Case Study: Building a Better Onboarding Meeting

Aerial shot of Hutchinson Shores Resort & Spa, Jensen Beach, Florida

Turner Construction took its training session to the beach

Editor’s Note: Introducing new employees to a company’s way of operating is a critical job. Smart Meetings sat down with Megan Faretta, regional training coordinator for Turner Construction Company, which onboards as many as 1,000 new employees every year, to talk about a meeting that ventured into uncharted territory.

Business Goal: At as many as 10 new-hire conferences each year, 100 employees are given the chance to learn more about the company and each other.

“They may understand some of the topics from another job, but the relationships they make often last throughout their careers—whether they stay with Turner or not,” Faretta explained.

Because attendees were a senior-level group, getting 100 new hires at a one-week conference was difficult. Many of them are running projects that for some valid reason make it difficult to get away. Support from operations, the executive team and human relations helped, but rolling roster management was essential. As one person dropped out, a backlog of people who hadn’t been able to make other trainings was called up. In the end, one person didn’t make it because of illness, but better to have an empty seat than expose others at the conference, Faretta noted.

The Challenge: Usually Faretta, who is a planning team of one, produces these conferences at a handful of properties in the middle of the country—Texas, Illinois or Colorado. Even the agenda is consistent. Only the names of the presenters change. However, her data showed that an overwhelming percentage of new hires were from Florida, so she chose Hutchinson Shores Resort & Spa in Jensen Beach, Florida, for the training, despite not being able to do a site inspection. Since she had no images to draw from, she was surprised the week before when she received a room diagram and it was not the clustered pod configuration she had expected. It was also a smaller meeting room than she was accustomed to using.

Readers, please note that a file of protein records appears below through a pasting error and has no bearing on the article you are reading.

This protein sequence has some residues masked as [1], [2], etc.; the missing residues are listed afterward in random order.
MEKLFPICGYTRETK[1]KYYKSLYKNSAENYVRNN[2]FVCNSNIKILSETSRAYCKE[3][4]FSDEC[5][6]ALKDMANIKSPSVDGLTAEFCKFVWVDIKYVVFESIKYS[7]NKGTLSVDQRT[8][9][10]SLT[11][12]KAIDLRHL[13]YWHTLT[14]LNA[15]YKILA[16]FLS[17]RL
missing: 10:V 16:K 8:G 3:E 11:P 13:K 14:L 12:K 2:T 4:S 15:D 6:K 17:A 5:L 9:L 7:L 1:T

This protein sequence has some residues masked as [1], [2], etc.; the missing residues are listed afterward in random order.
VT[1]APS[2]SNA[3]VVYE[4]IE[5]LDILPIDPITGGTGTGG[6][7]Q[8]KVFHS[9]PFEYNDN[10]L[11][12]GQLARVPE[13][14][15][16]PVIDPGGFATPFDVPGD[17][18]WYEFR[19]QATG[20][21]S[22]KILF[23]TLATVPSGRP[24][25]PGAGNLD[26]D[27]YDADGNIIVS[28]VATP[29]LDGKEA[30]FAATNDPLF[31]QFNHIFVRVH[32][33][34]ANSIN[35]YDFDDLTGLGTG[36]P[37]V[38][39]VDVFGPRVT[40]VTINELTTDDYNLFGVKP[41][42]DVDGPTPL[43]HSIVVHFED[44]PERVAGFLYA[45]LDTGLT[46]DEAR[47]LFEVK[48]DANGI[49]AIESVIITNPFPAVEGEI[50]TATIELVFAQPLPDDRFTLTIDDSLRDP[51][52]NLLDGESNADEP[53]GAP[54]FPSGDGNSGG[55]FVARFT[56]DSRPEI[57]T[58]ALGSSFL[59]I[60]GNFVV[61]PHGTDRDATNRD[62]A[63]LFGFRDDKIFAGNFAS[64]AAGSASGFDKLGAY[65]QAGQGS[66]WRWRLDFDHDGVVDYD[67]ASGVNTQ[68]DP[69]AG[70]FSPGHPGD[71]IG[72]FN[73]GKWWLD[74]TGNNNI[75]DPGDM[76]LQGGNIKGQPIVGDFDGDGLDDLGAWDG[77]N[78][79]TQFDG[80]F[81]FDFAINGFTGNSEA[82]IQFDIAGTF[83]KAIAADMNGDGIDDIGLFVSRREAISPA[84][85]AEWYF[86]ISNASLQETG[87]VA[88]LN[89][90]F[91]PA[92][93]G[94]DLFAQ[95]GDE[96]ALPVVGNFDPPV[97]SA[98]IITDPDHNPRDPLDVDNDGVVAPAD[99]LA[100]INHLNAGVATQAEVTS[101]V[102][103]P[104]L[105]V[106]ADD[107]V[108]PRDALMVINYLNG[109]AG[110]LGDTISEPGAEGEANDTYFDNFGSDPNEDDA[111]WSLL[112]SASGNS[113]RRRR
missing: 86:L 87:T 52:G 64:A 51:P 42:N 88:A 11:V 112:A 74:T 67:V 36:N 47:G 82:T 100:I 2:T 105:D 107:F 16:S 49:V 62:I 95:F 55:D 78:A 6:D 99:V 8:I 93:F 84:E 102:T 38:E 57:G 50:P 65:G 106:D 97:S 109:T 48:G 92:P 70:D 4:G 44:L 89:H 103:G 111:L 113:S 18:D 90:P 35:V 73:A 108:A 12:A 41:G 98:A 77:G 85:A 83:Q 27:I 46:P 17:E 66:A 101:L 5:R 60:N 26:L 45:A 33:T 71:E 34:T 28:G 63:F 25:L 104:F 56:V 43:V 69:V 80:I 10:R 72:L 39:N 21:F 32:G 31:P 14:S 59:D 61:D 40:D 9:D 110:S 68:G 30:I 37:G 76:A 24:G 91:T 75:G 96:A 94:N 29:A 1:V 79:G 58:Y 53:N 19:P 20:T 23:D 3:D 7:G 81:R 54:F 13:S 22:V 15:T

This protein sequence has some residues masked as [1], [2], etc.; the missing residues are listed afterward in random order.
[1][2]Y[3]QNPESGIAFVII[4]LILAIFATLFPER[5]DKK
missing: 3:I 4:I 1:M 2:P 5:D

Solution: Faretta sent a PDF of a layout from a previous conference to the property, which rose to the challenge. She had to do little adjusting on-site when the team arrived.

Also new for the property was the idea of a “continuous coffee break.” The property worked with Turner to create package pricing, so when people hit that mid-afternoon slump, they could grab a snack or a smoothie. Faretta jokes that attendees could gain five pounds at a Turner conference.

Success Measurement: Faretta surveys attendees about whether the training occurred at the right time, if trainers and topics were effective and if attendees liked the facility. This conference got very high marks across the board. She has also gotten feedback from supervisors saying a person really benefited because they weren’t connecting the dots before, and that shifted after returning from the conference. She has even received handwritten notes about how important it was to attend. But she knew she was doing something right when she heard that a group was already planning a reunion in Florida a year later.

Lessons Learned: More communication up front could have helped avoid a stressful moment a week before the event. “The more information we can give in advance, the better it is for everyone,” Faretta said.

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